Threads

See more results

Topics

Usernames

Mumsnet Logo
Please
or
to access all these features

Mumsnet does not check the qualifications of anyone posting here. If you're worried about the health of your horse, please speak to a vet or qualified professional.

Barefoot pony
11

duckduckswan · 06/11/2021 20:54

Hi all, hoping someone on here might be able to advise. Welsh mountain 11 hand pony is 8 had him 4 years, he’s mainly ridden in the field but we want to do more hacking with him. He has always been very careful when going up our hardcore drive, seeking out the grass to walk on and just seems quite tentative with his feet on the tarmac, he walks really slowly. Farrier says his feet are excellent, he’s fit, not overweight, never had laminitis. No sign of lameness. I’ve described the issues we have to the farrier and he says he has a thin sole (?) and that I should shoe him. Is there anything I can before I go down the shoeing route? Could something else be causing this?

OP's posts:
Please
or
to access all these features

FamilyStrifeIsHard2Bear · 06/11/2021 21:33

Can be many different things from diet, environment, genetics etc and take a long time to rule out factors and get the right balance to harden soles. Are they on a hay / grass fed diet, low sugar feed or any hoof improving supplements?
Before shoeing you can try boots as they offer great sole protection. Speaking as an owner of a barefoot mare for 10 years who had thin soles that was hacked successfully in boots and did very well. We also did showing and work in the school barefoot.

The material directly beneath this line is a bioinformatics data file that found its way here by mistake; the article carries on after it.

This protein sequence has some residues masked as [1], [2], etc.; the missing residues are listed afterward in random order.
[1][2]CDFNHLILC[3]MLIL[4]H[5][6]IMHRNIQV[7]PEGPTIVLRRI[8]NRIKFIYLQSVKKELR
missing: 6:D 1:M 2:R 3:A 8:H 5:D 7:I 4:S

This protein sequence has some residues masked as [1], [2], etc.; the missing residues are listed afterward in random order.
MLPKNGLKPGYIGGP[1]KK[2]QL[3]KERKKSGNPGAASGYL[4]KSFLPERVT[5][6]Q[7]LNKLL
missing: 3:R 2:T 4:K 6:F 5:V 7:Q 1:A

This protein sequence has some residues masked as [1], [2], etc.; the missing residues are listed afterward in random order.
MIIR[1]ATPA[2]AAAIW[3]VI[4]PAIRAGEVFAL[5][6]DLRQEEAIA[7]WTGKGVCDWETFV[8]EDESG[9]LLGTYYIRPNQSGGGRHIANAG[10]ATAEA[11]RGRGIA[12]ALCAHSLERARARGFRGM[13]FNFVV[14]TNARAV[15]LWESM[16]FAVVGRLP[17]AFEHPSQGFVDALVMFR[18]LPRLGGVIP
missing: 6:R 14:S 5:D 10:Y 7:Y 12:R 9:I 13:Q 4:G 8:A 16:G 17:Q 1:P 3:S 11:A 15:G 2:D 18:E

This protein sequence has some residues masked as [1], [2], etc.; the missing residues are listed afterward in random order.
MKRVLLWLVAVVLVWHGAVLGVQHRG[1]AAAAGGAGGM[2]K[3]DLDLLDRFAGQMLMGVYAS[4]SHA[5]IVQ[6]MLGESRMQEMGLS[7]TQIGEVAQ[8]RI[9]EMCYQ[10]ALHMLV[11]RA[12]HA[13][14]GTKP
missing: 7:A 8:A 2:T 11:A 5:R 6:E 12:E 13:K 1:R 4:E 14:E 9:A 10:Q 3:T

Boots can be tricky to fit but once you find the right brand that works they can be great and they take away a lot of worry about the horse being footy on hard or rough surfaces.
I used an older brand called Swiss Horse boots, not really available daily now but hoof boutique website can offer a good selection.

Please
or
to access all these features

Sarahlou63 · 06/11/2021 21:46

Hoof problems are almost always diet related. No grain, low sugar, lots of fibre is ideal. Our 7 horses are all barefoot and are fed soaked beet and alfalfa plus balancer and micronised linseed (only autumn/winter) plus ad lib hay spread around a paddock paradise track system to keep them moving.

Please
or
to access all these features

duckduckswan · 06/11/2021 22:26

Grass fed diet but now coming in at nights so shares soaked Hay net with a donkey. He’s on quite a bare paddock because he’s a very good doer. Land has good drainage and the track he has free access to to get to his stable is compacted hardcore. I’m always worried about laminitis so I don’t give any additional feed but perhaps he needs a little alfalfa with some supplement (?). Thanks @Sarahlou63 and thanks @FamilyStrifeIsHard2Bear for the boot advice will take a look at them.

OP's posts:
Please
or
to access all these features

Sarahlou63 · 07/11/2021 06:16

Sorry, meant to second @FamilyStrifeIsHard2Bear about hoof boots - our section D still wears them for hacking after being barefoot for 10 years - better to have boots as necessary than shoes 24/7. They are expensive so see if you can try a selection first or get some second hand.

Please
or
to access all these features

HighlandCowbag · 07/11/2021 15:27